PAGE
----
Bill Blake over at Dennison's runs what is probably the last true old-school bicycle shop in Los Angeles. I have three good bike shops within walking distance of my house, but I drive ten miles into East LA to take my business to Dennison's. Here's why. I paid up front for the re-lacing, and the true & tighten, plus tires, rim strips, and tubes for the B-6. When I got there he brought out the Jaguar wheels, and the newly re-done B-6 wheels. The new wheels didn't have tires on them, yet.
"What kind of tires do you want for these?" Bill asked.
I said that I wanted a good set of whitewalls- something as close as possible to what the bike came with.
"Something like these?" He pointed out a brand new Schwinn cruiser on the showroom. The new cruisers come with a retro-reproduction of the original Schwinn Typhoon Cord whitewalls like they used back in the day.
"Something like that would be just all kinds of cool," I said. Before I could say another word, Bill had his mechanic pop the wheels off the brand new bike, take those awesome Typhoon Cord whitewalls, and put them on my 60 year old rims. That's why I drive ten miles out of my way to take my business to Dennison's.
But as I said in The Jaguar Project I've always seemed to have this almost supernatural good fortune when it comes to my old Schwinns.
What I hadn't mentioned was how often my father has stepped in to lend a hand with this stuff. This month it will be seventeen years since I got that phone call in the morning:
John. I think I'm having a heart attack...
He called me before he called 911. I got over to his house just as the paramedics were wheeling him out the front door. I stood there in the street. He turned on the gurney, saw me, and he waved. The ambulance drove off. I stood there for a minute, and went to get some breakfast before going over to the hospital. My grandfather had had two or three heart attacks, and he always pulled through fine. He died at eighty nine, of old age. When I got to the hospital emergency room they took me straight to the chaplain's office. Dad was sixty six.
Like most fathers and sons my dad and I quarreled, and were often at odds. We had our communion, though, in project work. My dad was an inveterate tinkerer, and a world class mickey-mouse engineer. He loved ripping into lawnmowers, bicycles, anything mechanical, and I inherited that trait deep in my genes. Often I'd let him 'help' when I was working on the Harley, or any of the other motorcycles, and bicycles that passed through my hands, and just as often I'd really need his input, and sense of how to get things done. The garage, while neat, held enough junk, and crap to fix damn near anything that could break.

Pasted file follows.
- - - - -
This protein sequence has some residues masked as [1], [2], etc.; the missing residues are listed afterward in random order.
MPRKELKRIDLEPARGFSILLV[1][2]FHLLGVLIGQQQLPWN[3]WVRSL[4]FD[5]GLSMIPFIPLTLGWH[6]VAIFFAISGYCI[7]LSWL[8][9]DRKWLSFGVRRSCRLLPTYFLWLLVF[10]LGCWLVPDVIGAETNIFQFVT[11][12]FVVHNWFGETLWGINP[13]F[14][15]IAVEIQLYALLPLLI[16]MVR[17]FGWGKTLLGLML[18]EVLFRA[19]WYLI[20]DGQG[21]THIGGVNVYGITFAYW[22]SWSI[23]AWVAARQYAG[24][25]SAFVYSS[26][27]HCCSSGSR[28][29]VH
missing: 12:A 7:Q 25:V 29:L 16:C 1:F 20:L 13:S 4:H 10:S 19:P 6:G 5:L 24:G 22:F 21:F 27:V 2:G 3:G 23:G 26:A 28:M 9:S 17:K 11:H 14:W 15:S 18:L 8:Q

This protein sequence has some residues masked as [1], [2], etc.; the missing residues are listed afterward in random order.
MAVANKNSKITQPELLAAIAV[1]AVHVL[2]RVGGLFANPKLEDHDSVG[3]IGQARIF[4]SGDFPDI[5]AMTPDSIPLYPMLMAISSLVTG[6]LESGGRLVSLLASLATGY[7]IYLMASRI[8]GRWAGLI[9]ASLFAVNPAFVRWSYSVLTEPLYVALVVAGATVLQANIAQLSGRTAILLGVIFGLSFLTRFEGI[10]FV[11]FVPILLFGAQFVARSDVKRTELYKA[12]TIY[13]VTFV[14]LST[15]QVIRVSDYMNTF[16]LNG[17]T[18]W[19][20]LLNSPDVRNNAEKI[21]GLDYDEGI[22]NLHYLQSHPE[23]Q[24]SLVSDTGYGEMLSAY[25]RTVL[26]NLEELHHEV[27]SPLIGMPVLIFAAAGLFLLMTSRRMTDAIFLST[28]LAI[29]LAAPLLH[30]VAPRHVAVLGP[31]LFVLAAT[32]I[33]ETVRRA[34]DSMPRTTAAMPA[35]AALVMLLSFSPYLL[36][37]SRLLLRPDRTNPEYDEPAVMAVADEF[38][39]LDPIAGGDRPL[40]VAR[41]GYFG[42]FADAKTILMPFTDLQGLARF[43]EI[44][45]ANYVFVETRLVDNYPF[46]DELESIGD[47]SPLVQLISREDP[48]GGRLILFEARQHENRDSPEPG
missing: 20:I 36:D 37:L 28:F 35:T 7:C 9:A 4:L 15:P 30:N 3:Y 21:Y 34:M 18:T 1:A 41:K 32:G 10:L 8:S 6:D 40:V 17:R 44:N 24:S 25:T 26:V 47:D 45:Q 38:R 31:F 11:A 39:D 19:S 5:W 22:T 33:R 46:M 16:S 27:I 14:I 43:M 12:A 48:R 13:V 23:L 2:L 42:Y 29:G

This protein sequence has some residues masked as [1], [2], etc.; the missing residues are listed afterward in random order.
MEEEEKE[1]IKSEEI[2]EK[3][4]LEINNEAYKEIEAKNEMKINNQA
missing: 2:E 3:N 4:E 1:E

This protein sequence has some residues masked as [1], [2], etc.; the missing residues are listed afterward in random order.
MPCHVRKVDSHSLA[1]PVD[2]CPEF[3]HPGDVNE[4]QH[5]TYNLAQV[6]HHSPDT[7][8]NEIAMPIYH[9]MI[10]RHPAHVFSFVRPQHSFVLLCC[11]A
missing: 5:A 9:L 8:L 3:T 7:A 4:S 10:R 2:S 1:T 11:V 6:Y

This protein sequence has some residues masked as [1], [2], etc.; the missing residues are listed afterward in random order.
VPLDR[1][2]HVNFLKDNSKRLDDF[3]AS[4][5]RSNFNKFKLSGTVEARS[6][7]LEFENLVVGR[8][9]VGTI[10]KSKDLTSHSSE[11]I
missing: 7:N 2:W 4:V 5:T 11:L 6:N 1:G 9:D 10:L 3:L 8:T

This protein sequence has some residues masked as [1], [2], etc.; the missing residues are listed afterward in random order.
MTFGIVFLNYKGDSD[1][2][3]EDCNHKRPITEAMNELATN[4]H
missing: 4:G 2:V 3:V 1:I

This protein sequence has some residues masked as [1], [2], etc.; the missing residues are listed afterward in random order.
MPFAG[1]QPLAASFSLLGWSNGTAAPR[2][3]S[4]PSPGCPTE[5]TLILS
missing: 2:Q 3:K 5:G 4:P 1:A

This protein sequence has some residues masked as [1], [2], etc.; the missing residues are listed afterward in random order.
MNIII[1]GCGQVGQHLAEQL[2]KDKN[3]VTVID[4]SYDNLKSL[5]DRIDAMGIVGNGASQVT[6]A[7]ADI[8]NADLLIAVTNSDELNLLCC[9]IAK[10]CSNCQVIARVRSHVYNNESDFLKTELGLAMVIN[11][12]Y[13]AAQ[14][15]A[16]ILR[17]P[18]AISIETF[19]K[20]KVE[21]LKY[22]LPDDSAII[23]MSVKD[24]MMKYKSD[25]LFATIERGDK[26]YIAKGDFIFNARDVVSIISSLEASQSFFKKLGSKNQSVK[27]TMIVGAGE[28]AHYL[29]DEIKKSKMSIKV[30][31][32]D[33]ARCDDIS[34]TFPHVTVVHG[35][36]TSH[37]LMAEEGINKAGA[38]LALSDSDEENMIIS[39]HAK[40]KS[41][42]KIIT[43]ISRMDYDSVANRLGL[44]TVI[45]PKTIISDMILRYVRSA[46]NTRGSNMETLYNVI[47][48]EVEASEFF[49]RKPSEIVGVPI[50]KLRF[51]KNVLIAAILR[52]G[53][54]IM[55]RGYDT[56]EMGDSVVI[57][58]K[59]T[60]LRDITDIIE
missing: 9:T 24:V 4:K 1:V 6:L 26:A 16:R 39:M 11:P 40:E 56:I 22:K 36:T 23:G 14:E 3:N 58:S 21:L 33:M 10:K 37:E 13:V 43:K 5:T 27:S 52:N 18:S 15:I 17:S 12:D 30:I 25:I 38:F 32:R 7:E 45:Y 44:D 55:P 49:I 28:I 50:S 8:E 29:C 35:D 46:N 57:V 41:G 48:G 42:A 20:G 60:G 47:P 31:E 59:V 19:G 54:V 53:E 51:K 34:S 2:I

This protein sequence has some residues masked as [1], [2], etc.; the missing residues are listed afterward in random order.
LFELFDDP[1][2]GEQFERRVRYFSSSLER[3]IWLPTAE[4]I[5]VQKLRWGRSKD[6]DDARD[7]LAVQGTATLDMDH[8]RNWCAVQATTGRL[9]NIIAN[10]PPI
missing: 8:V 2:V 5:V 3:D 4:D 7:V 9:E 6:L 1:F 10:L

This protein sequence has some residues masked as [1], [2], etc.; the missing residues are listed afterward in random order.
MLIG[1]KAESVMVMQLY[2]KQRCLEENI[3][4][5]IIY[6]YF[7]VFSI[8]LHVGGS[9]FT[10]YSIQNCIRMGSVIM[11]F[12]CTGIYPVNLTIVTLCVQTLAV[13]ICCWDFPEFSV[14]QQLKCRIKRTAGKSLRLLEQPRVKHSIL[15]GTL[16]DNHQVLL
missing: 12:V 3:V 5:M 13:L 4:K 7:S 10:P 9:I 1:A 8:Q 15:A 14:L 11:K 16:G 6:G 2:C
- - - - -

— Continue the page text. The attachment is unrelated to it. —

My dad's wife was an insufferable bitch, and I do have the potential to be a world class bastard. I got seriously aggressive with her and her parasitic offspring when it came to the stuff in that garage. I knew that her dick head son would pilfer what he could, and to this day, I'm sure he did. Dad used to have an ancient set of woodworking tools that had belonged to his grandfather. I didn't get to those in time. But I rented a big truck and I took, along with my dad's huge tool collection, every rusty, worn out, seemingly useless piece of junk that was in there, and crammed it into the garage at my mother's.
That stuff has served me well.
I can't tell you how many times I've need a doodad, or a whatchamacallit, or just the right sized screw, or a piece of rubber just so big by this wide, and found it in one of the drawers in the blue dresser that I had in my room as a kid, and that served for the main workbench in Dad's garage.
And I hadn't remembered, until starting the Jaguar Project just how much old Schwinn stuff that my dad had saved for me. There was a ton of it that I had completely forgotten about.
The bearing races on those old painted wheels were shattered. Try finding a pair of original Schwinn races. Dad saved me a pair. They're now on the front axle of the Starlet awaiting the final rebuild. Just like the two shattered top headset bearings in the B-6. Or the front axle lock washers for the Jaguar. And the locking clip for the master link in the chain, or the perfect rubber washer to shim up the shifter.
But this last find just sort of takes the cake.
|From jwm's world famous blog
It doesn't look like much, does it? A steel ring three and five eighths inch diameter, and a quarter of an inch thick with three holes drilled. I have no idea what it was originally. A scrap of two millimeter thick aluminum plate. What the hell use could that stuff possibly have?
It is exactly what I need to mount this:
|From jwm's world famous blog
|From jwm's world famous blog
The Spoiler is an awesome bike, but it's big, heavy, and has only one gear. The stick shift is to a special extra- wide three speed chopper hub that will fit into the Spoiler frame. The hub fits, but there is no way to mount that shifter without resorting to machine shop fabrication. I had secured the assistance of a guy from the local Starbucks gang. He has a hot rod/ auto restoration business, and was going to fab up a bracket for me. I was happy to get the help, but...
I wanted to do it myself. This was my bike, my project, and I wanted it done my way. Yesterday I opened the garage, stood there for a moment, and the thought came winging into my head:
You know I'll bet- I just know I have something here... And I started fishing around in the tobacco cans full of nuts, bolts, and miscellaneous bits of hardware.
It's my bike, my project, and it will be done my way. I'll do it myself, with a little help from my dad.
Thank you Father.